For us millennials, the short-term is supposedly the new black. We live in a world where people just don’t commit to playing the long game; we buy cars on finance to avoid the pains of saving up; we use bicycle-based delivery services to bring us burgers and crepes; we lose weight by yo-yoing between boot camp and binge. Being the industry for the young, recruitment may well be the epitome of this millennial world. Being a recruitment consultancy devoted to interim work and short-term contracts, Venn Group may well be the epitome of the epitome.
In many ways, Venn Group caters perfectly to the millennial short-termism a la mode. While the long-built relationships that the company has developed across markets, industries, and organisations are perhaps the anomalies of our short-term specialism, at core, Venn Group delivers to interim trends simply by matching interim openings with interim candidates. It’s a simple model that delivers well to a gap in the recruitment market, but is not without its hang-ups and myths.
The benefits of engaging in contract and interim work are multiple and far-reaching. For one, contractors fetch far higher rates than do their permanent counterparts. Meanwhile, the ability to move between contracts and positions provides greater opportunity to progress one’s career quickly. A project support officer one year may well find himself as a project manager in the next, and perhaps as a programme manager or lead in the following year.
Particularly through the eyes of clients, however, this quick-progression and career-minded approach to work is associated too closely with a lack of commitment and loyalty. Unwilling clients of the interim market can view themselves as the damsels in distress, constantly being strung along by their unruly temps who simply want to play the proverbial field. In their eyes, temporary candidates can be seen as fickle commitment-phobes who just won’t settle down. And with the inevitable pressures of funding occupying the minds of many hiring managers, it’s easy to view the interim recruitment consultant as nothing more than an irritating and persistent wingman, stopping at nothing to find his candidate a match.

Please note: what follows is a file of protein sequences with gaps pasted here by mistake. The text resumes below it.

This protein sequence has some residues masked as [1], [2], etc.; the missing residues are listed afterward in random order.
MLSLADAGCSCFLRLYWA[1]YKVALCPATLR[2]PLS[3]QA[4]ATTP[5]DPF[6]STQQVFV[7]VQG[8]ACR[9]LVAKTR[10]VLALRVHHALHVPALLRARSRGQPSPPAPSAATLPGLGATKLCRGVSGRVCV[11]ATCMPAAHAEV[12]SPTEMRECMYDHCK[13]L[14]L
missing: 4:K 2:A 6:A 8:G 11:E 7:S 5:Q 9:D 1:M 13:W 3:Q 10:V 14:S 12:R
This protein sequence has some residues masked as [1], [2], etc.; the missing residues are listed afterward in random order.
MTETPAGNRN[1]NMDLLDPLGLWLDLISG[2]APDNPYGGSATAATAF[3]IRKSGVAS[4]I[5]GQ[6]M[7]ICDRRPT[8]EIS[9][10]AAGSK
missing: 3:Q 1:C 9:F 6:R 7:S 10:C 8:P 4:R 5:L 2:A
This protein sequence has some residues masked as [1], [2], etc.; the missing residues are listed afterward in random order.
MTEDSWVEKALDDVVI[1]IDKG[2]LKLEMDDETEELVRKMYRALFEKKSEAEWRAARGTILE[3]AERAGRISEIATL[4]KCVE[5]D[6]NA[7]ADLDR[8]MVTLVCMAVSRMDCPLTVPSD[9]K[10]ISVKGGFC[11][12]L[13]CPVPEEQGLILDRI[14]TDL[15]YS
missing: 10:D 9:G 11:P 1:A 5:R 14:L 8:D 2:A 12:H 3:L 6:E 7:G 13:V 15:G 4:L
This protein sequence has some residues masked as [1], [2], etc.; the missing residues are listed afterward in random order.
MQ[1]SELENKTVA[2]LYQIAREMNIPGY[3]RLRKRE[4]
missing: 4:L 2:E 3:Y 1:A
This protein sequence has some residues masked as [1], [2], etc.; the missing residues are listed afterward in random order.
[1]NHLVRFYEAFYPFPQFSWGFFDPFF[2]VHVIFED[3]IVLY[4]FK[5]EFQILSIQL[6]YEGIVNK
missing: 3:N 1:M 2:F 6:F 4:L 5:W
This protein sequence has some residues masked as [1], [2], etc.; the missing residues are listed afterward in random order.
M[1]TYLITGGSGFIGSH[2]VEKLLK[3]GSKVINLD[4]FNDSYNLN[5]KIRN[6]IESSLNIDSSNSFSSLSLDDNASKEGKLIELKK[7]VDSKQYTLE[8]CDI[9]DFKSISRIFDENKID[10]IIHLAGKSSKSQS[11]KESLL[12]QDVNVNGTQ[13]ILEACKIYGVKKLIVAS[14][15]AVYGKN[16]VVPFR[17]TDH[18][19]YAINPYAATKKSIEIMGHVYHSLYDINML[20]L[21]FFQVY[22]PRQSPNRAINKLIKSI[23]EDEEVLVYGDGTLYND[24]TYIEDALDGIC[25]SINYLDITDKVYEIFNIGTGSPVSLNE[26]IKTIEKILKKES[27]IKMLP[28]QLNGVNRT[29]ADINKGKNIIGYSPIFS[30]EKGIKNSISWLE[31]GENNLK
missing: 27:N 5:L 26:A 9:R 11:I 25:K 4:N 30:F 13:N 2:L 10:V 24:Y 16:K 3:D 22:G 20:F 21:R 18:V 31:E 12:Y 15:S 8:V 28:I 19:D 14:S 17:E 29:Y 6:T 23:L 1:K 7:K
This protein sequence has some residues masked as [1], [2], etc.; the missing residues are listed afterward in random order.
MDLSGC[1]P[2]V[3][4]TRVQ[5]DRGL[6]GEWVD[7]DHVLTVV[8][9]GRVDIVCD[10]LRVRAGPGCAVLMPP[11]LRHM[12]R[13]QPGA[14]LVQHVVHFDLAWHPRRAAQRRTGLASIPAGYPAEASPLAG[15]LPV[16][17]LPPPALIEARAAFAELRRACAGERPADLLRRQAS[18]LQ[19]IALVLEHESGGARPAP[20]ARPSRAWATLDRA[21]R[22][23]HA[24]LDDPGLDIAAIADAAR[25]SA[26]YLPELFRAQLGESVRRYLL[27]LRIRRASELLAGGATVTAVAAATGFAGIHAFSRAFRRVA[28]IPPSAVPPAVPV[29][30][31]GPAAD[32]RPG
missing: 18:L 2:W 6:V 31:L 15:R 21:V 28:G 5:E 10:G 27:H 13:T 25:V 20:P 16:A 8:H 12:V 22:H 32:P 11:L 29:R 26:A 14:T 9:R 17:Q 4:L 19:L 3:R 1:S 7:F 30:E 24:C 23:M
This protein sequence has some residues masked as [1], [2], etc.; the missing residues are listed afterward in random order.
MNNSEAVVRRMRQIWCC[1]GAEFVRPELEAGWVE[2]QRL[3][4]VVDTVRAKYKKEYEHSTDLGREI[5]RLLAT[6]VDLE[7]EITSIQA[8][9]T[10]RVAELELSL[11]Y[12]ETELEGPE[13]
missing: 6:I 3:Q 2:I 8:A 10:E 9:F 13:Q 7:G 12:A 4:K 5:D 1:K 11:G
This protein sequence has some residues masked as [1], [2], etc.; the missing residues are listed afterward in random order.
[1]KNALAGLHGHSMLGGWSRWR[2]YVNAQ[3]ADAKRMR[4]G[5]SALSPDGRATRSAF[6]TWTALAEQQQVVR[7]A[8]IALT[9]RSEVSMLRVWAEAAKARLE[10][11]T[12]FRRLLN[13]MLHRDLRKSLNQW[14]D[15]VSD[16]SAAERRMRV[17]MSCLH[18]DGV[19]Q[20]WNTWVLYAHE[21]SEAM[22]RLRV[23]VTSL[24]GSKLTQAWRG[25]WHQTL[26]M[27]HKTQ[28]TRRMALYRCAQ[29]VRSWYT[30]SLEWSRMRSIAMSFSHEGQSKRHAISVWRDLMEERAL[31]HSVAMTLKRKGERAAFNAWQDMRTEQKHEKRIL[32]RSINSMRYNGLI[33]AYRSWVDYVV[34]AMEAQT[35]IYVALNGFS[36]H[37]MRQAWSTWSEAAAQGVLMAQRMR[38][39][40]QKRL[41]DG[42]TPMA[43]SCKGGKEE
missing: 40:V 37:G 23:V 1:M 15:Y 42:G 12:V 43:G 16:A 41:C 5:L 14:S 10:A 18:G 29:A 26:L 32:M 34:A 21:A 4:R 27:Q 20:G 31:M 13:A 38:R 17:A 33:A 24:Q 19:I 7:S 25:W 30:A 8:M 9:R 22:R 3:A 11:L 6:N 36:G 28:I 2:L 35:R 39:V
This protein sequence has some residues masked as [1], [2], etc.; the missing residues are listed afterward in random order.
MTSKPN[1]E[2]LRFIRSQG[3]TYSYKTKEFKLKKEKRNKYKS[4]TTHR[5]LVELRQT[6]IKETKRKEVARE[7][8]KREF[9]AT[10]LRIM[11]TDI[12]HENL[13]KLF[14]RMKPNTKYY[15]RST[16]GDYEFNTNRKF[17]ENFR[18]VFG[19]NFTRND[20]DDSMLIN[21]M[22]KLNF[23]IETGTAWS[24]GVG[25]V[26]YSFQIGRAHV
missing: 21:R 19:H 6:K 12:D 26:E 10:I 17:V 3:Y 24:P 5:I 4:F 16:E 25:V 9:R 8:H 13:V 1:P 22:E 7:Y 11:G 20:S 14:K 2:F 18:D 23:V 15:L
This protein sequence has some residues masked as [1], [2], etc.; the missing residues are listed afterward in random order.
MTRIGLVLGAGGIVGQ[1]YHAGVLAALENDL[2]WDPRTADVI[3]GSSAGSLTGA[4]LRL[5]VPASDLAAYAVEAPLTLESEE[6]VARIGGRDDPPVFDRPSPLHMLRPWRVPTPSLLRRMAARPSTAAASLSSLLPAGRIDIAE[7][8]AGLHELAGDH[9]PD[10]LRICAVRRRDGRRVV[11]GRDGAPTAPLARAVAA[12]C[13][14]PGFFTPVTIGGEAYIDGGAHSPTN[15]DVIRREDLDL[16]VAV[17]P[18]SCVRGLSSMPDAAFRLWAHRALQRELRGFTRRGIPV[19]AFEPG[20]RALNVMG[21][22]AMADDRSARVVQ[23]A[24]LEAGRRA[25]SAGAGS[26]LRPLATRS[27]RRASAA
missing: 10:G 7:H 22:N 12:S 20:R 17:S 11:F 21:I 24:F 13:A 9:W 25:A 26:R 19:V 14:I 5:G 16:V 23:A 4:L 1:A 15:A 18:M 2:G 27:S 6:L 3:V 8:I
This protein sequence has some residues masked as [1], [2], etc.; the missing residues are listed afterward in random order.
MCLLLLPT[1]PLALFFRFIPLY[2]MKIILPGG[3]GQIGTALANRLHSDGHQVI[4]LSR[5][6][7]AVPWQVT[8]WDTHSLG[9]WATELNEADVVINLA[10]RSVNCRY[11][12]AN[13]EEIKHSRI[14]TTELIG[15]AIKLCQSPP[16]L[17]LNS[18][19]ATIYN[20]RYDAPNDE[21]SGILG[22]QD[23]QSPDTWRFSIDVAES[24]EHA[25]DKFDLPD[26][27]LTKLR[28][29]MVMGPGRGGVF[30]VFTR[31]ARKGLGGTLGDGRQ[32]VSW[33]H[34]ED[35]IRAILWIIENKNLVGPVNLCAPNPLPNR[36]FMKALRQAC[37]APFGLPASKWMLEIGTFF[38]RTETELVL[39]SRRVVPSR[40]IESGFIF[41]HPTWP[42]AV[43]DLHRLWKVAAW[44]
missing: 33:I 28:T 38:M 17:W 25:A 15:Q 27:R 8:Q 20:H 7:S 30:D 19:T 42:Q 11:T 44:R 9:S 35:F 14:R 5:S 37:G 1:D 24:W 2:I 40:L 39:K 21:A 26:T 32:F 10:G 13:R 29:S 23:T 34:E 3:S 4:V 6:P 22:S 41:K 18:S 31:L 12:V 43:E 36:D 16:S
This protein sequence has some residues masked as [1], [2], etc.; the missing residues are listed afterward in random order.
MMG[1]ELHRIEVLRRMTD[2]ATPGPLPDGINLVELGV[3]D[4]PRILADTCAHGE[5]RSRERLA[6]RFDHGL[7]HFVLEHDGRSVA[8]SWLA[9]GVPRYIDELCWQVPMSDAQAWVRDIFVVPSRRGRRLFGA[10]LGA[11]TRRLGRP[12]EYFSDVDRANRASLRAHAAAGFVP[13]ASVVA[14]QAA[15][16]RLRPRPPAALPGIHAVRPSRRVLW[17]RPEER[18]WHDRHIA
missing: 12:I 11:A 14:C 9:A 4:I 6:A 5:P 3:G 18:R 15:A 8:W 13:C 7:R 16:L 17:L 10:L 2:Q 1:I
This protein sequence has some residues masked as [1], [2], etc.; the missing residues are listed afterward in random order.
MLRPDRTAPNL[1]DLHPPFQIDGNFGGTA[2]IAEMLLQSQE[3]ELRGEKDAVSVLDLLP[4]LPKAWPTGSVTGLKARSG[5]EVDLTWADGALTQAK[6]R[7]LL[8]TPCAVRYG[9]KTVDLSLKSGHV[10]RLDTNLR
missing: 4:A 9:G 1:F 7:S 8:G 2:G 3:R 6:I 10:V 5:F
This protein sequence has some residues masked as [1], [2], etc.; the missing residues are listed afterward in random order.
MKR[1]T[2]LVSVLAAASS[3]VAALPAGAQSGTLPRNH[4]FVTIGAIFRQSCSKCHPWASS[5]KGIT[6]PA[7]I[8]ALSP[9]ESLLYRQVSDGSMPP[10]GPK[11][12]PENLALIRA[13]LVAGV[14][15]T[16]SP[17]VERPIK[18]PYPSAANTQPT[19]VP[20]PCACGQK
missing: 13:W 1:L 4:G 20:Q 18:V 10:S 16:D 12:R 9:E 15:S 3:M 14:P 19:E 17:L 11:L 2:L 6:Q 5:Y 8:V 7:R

Specialising within healthcare and working specifically within the NHS, I have a particularly hard time persuading line managers that interim staffing is what they need. Responses from line managers are fraught with damning indictments relating to funding squeezes and recruitment freezes. And fair enough: the NHS is in a troubled place at the moment, and persistent calls from recruiters trying to persuade managers to spend more money may not be the most welcome thing ever.
But the point is that very often – and increasingly often – short-term vacancies are occurring in the NHS (and elsewhere) that simply must be filled. In a society that’s (quite rightly) coming to understand long-term physical and mental illness, and increasingly making leave allowances for new mothers and fathers and for recent bereavements, organisations can be stretched to breaking point by trying to absorb absent staff members’ workloads. Put off by myths surrounding unfaithful temps and extortionate agency fees, teams can fall into disarray by the irrational fear of the recruitment agency.
However, the problem may well be one of perception. In my experience, contractors seem more akin to serial monogamists than commitment-phobes; absolutely devoting themselves to their assignments for as long as they last. Granted, one cannot generalise about any industry, but if choosing a quality agency complete with quality candidates (which of course I’m advocating Venn Group to be), then there’s simply no reason for money and time not to be saved by filling short-term vacancies with short-term candidates.
If hiring managers can alter their perception of temporary work away from associations of ‘quick fix’, and if instead they understand it to be a relevant and necessary adaptation to an increasingly short-term world, then engaging with interim staffing starts to make a whole lot more sense. Making flirtations with the short-term may well not be so bad after all.
If you are in need of an interim contractor, or if you are an interim contractor looking for your next contract, get in touch with me on 020 7557 7667, or email@example.com